Search Images Maps Play YouTube News Gmail Drive More »
Sign in
Screen reader users: click this link for accessible mode. Accessible mode has the same essential features but works better with your reader.

Patents

  1. Advanced Patent Search
Publication numberUS6695671 B2
Publication typeGrant
Application numberUS 10/207,200
Publication dateFeb 24, 2004
Filing dateJul 30, 2002
Priority dateJul 31, 2001
Fee statusPaid
Also published asUS20030027484, WO2003011414A1
Publication number10207200, 207200, US 6695671 B2, US 6695671B2, US-B2-6695671, US6695671 B2, US6695671B2
InventorsBrian D. Kessler
Original AssigneeMaui Toys, Inc.
Export CitationBiBTeX, EndNote, RefMan
External Links: USPTO, USPTO Assignment, Espacenet
Amusement device or plaything
US 6695671 B2
Abstract
An amusement device, particularly for use by children for jumping or skipping, has a ring through which one foot is placed, and a tube or rod extending therefrom with a wheel at the far end of the rod or tube. The wheel contains some small lamps and a generator, whereby rotation of the wheel causes the lamps to light. The connector rod or tube is wrapped with holographically printed film.
Images(3)
Previous page
Next page
Claims(8)
What is claimed is:
1. An entertainment device comprising an elongated connector, a ring at one end and a rotatable wheel at the other end of the connector, wherein the rotatable wheel contains lamps and a generator, and wherein said lamps are powered by said generator.
2. The device of claim 1 wherein the connector is rigid or semi-rigid.
3. The device of claim 2 wherein the connector is covered with plastic film having a holographic appearance.
4. The device of claim 1 wherein the connector is covered with plastic film having a holographic appearance.
5. The device of claim 4 wherein the film is in two parts wrapped like a barber's pole.
6. The device of claim 1, wherein said rotatable wheel is made of a hard and transparent plastic selected from the group consisting of acetal resin, polycarbonate and high impact polystyrene.
7. The device of claim 4, wherein said rotatable wheel is made of a hard and transparent plastic selected from the group consisting of acetal resin, polycarbonate and high impact polystyrene.
8. The device of claim 2 wherein said connector is a plastic tube formed of a plastic selected from the group consisting of vinyl plastic, ABS polymer and polyethylene.
Description

This application claims the benefit of provisional application 60/308,597 fild Jul. 31, 2001.

FIELD OF INVENTION

The present invention relates to an improvement in a game or amusement device particularly used by children for jumping or skipping, and having a ring through which one foot is placed, and whereby the user rotates the ring part of the device about the foot while hopping over an elongated element which extends from the ring.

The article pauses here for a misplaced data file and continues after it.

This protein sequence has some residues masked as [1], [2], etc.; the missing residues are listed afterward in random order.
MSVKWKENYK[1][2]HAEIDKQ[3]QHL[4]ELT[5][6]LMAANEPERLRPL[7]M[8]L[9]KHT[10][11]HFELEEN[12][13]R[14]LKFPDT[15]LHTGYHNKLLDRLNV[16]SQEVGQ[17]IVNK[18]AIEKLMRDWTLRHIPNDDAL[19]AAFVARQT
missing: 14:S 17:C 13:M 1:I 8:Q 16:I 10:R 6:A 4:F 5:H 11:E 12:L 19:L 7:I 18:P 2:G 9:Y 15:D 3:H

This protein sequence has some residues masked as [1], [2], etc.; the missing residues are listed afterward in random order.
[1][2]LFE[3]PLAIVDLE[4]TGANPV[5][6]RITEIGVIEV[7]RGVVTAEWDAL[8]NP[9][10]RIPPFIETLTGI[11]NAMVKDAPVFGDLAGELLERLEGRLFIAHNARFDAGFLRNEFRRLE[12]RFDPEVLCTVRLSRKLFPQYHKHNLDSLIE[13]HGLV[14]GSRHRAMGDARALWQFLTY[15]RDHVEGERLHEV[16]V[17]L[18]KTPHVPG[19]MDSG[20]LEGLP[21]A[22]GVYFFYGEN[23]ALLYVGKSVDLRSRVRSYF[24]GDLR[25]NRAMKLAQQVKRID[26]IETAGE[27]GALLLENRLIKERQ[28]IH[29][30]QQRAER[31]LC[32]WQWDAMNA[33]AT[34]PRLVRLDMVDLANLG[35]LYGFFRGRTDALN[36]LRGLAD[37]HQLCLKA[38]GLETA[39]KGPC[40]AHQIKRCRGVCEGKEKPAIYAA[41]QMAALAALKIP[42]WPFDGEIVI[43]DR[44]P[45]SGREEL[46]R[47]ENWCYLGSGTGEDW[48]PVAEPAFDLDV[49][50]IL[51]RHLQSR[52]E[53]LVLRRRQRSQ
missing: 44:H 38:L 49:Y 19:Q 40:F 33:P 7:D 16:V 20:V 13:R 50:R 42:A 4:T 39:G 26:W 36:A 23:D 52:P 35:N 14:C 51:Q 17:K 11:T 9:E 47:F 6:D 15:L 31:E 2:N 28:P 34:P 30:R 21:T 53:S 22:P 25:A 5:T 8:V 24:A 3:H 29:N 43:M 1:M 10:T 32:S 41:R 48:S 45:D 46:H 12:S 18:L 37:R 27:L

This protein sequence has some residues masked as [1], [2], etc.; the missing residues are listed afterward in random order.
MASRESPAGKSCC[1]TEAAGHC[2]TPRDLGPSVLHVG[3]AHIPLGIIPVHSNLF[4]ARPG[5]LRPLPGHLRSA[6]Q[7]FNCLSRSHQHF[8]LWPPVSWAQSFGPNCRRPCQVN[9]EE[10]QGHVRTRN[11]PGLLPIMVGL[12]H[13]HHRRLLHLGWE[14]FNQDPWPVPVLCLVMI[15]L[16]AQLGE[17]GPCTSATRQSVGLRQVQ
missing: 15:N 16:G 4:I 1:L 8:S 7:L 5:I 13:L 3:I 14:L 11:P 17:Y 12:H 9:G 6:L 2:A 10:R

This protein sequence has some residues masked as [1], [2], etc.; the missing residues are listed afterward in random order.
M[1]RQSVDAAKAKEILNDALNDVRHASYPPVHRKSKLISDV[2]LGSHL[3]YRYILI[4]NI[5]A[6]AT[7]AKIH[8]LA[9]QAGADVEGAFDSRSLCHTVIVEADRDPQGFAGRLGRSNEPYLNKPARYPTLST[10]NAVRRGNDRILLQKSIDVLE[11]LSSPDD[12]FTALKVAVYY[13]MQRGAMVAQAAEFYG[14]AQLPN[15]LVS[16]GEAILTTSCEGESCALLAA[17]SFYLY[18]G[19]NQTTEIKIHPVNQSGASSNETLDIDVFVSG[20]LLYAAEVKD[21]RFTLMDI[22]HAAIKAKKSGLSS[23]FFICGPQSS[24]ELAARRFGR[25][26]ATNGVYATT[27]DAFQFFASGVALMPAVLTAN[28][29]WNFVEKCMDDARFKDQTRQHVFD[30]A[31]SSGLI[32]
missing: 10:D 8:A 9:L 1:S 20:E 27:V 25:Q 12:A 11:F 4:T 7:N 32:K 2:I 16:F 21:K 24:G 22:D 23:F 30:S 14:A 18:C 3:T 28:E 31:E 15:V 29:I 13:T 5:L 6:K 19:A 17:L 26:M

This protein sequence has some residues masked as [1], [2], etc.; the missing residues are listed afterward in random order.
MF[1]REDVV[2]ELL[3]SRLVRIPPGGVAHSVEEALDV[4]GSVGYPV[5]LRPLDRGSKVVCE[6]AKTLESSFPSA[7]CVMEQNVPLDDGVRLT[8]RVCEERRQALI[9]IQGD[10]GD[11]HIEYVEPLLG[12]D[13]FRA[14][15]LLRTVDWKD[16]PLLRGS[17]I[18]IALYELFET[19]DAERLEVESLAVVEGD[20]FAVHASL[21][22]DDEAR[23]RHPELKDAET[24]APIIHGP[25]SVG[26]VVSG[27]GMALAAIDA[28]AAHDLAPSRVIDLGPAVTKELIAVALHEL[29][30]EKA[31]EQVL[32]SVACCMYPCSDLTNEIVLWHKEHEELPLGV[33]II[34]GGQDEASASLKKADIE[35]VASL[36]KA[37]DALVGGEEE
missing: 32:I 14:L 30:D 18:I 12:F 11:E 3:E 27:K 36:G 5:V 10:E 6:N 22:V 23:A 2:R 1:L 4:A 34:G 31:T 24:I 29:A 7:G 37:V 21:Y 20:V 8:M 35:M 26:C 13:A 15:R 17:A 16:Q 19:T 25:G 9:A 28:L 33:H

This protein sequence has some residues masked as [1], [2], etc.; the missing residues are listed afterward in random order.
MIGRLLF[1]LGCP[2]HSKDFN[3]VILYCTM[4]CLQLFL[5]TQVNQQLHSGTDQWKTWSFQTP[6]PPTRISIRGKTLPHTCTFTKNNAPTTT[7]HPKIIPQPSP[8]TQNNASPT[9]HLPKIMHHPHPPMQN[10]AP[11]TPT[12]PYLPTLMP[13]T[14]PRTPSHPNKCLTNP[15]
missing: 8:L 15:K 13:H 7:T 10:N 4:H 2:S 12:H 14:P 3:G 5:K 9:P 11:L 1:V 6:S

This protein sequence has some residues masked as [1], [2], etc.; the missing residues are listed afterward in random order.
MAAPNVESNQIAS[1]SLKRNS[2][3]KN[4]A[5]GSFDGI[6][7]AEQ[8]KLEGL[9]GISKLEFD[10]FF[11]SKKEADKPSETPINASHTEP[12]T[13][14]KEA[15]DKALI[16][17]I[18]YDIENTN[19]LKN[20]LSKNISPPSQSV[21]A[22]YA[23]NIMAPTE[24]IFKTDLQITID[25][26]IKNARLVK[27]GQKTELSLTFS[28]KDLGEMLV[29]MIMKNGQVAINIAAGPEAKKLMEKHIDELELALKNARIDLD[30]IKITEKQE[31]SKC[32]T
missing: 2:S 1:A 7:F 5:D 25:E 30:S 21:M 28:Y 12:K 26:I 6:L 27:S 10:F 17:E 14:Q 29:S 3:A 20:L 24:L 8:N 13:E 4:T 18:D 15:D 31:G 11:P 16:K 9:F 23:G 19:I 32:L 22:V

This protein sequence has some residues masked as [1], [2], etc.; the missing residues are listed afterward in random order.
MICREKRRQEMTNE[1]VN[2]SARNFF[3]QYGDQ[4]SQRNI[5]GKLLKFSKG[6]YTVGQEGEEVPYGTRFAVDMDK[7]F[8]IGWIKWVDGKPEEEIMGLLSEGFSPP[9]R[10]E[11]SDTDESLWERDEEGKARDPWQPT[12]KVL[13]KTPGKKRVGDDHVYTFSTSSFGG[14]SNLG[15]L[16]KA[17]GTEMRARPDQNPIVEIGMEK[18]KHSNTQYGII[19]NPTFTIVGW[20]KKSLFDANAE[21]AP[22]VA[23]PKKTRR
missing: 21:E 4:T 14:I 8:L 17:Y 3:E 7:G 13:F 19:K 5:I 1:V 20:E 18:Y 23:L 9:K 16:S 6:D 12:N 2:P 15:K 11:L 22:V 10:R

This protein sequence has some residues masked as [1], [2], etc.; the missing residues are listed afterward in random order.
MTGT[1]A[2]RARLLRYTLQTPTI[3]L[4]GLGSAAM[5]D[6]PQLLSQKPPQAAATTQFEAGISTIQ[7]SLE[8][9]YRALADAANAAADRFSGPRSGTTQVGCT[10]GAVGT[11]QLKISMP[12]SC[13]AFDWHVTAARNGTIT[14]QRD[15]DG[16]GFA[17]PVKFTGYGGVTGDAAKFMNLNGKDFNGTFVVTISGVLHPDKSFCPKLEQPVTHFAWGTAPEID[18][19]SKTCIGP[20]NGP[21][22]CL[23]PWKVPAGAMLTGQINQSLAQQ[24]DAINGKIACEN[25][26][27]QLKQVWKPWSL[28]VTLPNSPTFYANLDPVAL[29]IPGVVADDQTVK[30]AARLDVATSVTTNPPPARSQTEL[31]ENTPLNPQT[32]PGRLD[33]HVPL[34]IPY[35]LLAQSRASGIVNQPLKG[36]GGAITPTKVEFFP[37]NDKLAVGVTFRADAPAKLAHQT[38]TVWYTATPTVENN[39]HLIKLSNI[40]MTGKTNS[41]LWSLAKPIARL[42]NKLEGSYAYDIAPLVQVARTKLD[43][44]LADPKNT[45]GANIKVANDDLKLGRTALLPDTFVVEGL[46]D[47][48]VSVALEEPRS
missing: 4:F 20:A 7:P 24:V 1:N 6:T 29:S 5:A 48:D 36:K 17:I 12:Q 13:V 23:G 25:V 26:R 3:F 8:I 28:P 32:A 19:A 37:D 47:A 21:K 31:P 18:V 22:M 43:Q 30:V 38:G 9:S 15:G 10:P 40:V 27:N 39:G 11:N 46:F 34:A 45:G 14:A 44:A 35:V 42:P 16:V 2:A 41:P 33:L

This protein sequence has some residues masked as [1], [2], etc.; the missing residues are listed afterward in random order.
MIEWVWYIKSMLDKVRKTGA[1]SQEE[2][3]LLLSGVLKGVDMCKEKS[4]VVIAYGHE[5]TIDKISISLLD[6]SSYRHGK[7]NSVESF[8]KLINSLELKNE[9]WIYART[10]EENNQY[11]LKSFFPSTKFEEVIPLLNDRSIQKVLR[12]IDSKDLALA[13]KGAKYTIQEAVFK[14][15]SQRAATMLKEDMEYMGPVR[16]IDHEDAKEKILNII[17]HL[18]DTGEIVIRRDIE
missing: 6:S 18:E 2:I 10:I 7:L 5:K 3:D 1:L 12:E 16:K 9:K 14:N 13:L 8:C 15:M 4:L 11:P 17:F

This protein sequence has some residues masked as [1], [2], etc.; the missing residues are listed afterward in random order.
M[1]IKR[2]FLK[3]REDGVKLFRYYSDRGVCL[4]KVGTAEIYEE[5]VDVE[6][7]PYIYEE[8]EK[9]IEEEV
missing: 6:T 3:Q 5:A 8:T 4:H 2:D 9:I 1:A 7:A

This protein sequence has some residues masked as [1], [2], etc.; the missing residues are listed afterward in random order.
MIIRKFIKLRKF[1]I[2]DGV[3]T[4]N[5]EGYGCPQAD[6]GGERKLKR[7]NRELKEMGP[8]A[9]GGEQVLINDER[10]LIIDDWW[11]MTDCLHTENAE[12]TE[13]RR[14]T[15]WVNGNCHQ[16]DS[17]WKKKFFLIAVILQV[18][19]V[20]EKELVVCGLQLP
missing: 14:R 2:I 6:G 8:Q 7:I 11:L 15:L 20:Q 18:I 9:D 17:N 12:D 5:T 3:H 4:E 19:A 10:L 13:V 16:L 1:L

BACKGROUND OF THE INVENTION

Devices of the above general type are known, and these include the aforementioned ring at one end, the elongated element, e.g. a rope-like element, hereinafter referred to as a “connector” extending therefrom, and a wheel, e.g. a counter-wheel, at the opposite end of the connector from the ring. The wheel provides both a weight at the opposite end of the connector so as to provide more efficient swinging of the device about the ankle of the user due to the effects of centrifugal force, and also rotates along the ground or other supporting surface in which the device is used, e.g. about an axis generally concentric with the connector.

Wheels containing light generating means are known for use in other devices as disclosed in the U.S. patents to Hegyi U.S. Pat. No. 4,648,610; Hall U.S. Pat. No. 3,548,185; and Gordon U.S. Pat. No. 6,220,733, the contents of all of which are incorporated herein by reference. It is also known to wrap playthings in decorative holographic printed film, noting co-pending Kessler application Ser. No. 09/395,359.

SUMMARY OF THE INVENTION

The present invention is directed to an amusement device of the type indicated above wherein the wheel lights up when it is rotated, and more particularly such an amusement device which does not need a battery and instead uses means within the wheel for generating light, e.g. in accordance with one of the aforementioned patents, or some other type of generator.

BRIEF DESCRIPTION OF THE DRAWING

For a more complete understanding of the present invention, reference is now made to the following description of an embodiment of the invention taken in conjunction with the accompanying drawing figures, in which:

FIG. 1 is a perspective view of a device according to the present invention;

FIG. 2 is an end view thereof; and

FIG. 3 is a perspective view of the device in use.

DETAILED DESCRIPTION OF EMBODIMENT

An amusement device 10 according to the present invention comprises a ring 12 through which one foot of the user is placed as shown in FIG. 3 for rotation about the leg or ankle of the user, the ring 12 having a connector 14 extending therefrom, the connector 14 preferably being in the form of a relatively rigid or semi-rigid rod or tube. At the opposite end of the connector 14 there is mounted a wheel 16 freely rotatable about its axis which is preferably concentric with the connector rod or tube 14.

In a preferred embodiment, the wheel has a pair of hubs 18 which rotate therewith when the wheel rotates during use of the device as the wheel moves along the surface of use, e.g. the ground or a floor. One end of the connector rod or tube 14 is received within the inner of the two hubs 18, internal structure (not shown) of the wheel 16 supporting the connector rod 14 so that the wheel 16 and the hubs 18 can rotate relative thereto.

The wheel 16 is formed of a transparent or translucent plastic, preferably a hard plastic such as acetal resin, polycarbonate, high impact polystyrene, etc., and may be in accordance with the aforementioned Hegyi U.S. Pat. No. '610 or the aforementioned Hall U.S. Pat. No. '185. As shown in FIG. 2, a series of small lamps 20 are provided internally of the wheel 16 and project radially from the axis thereof, the magneto power source (not illustrated) being provided between or within the hubs 18.